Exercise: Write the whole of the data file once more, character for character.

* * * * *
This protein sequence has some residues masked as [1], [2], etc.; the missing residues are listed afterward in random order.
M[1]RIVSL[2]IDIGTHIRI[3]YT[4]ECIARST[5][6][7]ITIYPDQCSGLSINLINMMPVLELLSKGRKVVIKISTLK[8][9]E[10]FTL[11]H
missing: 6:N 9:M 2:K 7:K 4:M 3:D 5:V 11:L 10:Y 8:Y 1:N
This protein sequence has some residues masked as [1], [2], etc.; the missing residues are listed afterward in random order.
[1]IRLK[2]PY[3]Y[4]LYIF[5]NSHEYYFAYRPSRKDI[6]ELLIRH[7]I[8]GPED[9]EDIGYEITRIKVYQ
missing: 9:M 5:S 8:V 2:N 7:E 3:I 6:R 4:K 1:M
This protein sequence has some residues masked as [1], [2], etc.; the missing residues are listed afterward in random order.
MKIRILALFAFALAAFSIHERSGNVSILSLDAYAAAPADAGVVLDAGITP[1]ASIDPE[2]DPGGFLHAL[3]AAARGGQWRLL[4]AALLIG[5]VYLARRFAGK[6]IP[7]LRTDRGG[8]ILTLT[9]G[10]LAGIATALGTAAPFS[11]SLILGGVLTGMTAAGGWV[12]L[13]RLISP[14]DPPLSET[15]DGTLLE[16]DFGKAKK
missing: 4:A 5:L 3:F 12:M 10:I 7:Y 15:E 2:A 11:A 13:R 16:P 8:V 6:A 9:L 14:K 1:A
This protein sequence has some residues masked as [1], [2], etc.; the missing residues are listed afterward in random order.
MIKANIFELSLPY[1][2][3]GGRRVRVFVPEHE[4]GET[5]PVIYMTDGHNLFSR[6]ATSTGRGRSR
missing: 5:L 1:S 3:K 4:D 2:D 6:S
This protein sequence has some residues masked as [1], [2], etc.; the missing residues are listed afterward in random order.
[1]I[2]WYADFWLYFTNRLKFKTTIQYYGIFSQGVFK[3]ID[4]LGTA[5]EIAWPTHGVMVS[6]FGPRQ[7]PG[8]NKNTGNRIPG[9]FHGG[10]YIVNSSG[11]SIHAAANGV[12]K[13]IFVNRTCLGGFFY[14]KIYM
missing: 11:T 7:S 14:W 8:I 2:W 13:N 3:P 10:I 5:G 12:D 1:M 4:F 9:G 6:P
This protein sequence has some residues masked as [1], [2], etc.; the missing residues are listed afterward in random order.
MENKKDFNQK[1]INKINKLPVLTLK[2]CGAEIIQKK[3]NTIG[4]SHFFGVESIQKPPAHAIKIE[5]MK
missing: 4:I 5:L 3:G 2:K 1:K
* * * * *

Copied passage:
This protein sequence has some residues masked as [1], [2], etc.; the missing residues are listed afterward in random order.
M[1]RIVSL[2]IDIGTHIRI[3]YT[4]ECIARST[5][6][7]ITIYPDQCSGLSINLINMMPVLELLSKGRKVVIKISTLK[8][9]E[10]FTL[11]H
missing: 6:N 9:M 2:K 7:K 4:M 3:D 5:V 11:L 10:Y 8:Y 1:N
This protein sequence has some residues masked as [1], [2], etc.; the missing residues are listed afterward in random order.
[1]IRLK[2]PY[3]Y[4]LYIF[5]NSHEYYFAYRPSRKDI[6]ELLIRH[7]I[8]GPED[9]EDIGYEITRIKVYQ
missing: 9:M 5:S 8:V 2:N 7:E 3:I 6:R 4:K 1:M
This protein sequence has some residues masked as [1], [2], etc.; the missing residues are listed afterward in random order.
MKIRILALFAFALAAFSIHERSGNVSILSLDAYAAAPADAGVVLDAGITP[1]ASIDPE[2]DPGGFLHAL[3]AAARGGQWRLL[4]AALLIG[5]VYLARRFAGK[6]IP[7]LRTDRGG[8]ILTLT[9]G[10]LAGIATALGTAAPFS[11]SLILGGVLTGMTAAGGWV[12]L[13]RLISP[14]DPPLSET[15]DGTLLE[16]DFGKAKK
missing: 4:A 5:L 3:F 12:M 10:I 7:Y 15:E 2:A 11:A 13:R 16:P 8:V 6:A 9:L 14:K 1:A
This protein sequence has some residues masked as [1], [2], etc.; the missing residues are listed afterward in random order.
MIKANIFELSLPY[1][2][3]GGRRVRVFVPEHE[4]GET[5]PVIYMTDGHNLFSR[6]ATSTGRGRSR
missing: 5:L 1:S 3:K 4:D 2:D 6:S
This protein sequence has some residues masked as [1], [2], etc.; the missing residues are listed afterward in random order.
[1]I[2]WYADFWLYFTNRLKFKTTIQYYGIFSQGVFK[3]ID[4]LGTA[5]EIAWPTHGVMVS[6]FGPRQ[7]PG[8]NKNTGNRIPG[9]FHGG[10]YIVNSSG[11]SIHAAANGV[12]K[13]IFVNRTCLGGFFY[14]KIYM
missing: 11:T 7:S 14:W 8:I 2:W 13:N 3:P 10:I 5:G 12:D 1:M 4:F 9:G 6:P
This protein sequence has some residues masked as [1], [2], etc.; the missing residues are listed afterward in random order.
MENKKDFNQK[1]INKINKLPVLTLK[2]CGAEIIQKK[3]NTIG[4]SHFFGVESIQKPPAHAIKIE[5]MK
missing: 4:I 5:L 3:G 2:K 1:K